Sonic Youth captures this improvisation and musical weirdness on nearly every album, so much so that they are the standard by which noise music is measured.
Written by Dave Jasmon Wednesday, 24 January 2007 13:59
While the (past and possibly present) prom-night power of "Forever Young" is what will most likely dominate the attentions of Casino Twilight Dogs, it is by no means the high point of the album.
Written by Chris Schott Wednesday, 24 January 2007 13:53
Listening to the songs on Don't Make Me Wait, one might think back to an Ed Sullivan–era Beatles. The band seems to carry that same befuddled charm the Fab Four was known for back in early 1960s.
Written by Jeremy Goldmeier Wednesday, 24 January 2007 13:48
The album cover tells you a lot. Look closely, and you see all sorts of cute little details. Hey, wow, are those cars flying?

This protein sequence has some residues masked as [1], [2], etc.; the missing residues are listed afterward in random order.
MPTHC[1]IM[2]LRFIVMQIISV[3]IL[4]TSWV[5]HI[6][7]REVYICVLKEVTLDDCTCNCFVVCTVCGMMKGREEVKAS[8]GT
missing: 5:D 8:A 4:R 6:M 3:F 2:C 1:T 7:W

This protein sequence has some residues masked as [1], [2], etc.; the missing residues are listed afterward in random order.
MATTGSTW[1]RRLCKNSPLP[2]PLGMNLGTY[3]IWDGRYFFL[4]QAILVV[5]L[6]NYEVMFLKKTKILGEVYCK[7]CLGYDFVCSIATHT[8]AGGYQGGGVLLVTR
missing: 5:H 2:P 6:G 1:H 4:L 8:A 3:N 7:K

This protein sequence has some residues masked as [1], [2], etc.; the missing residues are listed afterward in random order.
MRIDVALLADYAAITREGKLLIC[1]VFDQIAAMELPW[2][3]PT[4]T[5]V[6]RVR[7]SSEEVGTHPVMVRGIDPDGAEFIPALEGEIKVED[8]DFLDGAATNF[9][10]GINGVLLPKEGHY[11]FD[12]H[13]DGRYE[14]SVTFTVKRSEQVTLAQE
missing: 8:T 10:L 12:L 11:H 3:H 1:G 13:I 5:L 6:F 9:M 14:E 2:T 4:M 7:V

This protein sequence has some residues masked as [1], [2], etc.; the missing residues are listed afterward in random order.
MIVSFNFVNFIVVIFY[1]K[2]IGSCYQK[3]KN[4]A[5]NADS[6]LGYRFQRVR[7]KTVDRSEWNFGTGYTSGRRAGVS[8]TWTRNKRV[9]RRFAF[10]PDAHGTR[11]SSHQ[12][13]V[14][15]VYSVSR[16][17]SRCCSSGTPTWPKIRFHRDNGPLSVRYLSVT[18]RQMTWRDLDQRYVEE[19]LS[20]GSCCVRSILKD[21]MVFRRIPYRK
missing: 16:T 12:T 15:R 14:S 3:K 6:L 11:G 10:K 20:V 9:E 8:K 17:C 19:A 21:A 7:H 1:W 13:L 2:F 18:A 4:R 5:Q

Written by Katherine Yeske-Taylor Wednesday, 24 January 2007 13:41
Woozy, trashy, sexy, secretive...this band makes late-night heartbreak and alcohol-fueled mistakes sound alluring.
Written by Jason Green Wednesday, 24 January 2007 13:35
The sound of the Velmas is the sound of every radio rock band of the last ten years or so shoved in a blender, resulting in a homogenized mush of everything "alternative."
Written by Chris Schott Wednesday, 24 January 2007 13:30
The people at Hometapes are keeping their ears to the ground, making sure we're constantly hearing something new and exciting.
Written by Dave Jasmon Wednesday, 24 January 2007 13:24
This record is undoubtedly Of Montreal's most cogent effort to date, and not coincidentally, contains some of Barnes' most personal songs.
Written by Dave Jasmon Wednesday, 24 January 2007 13:18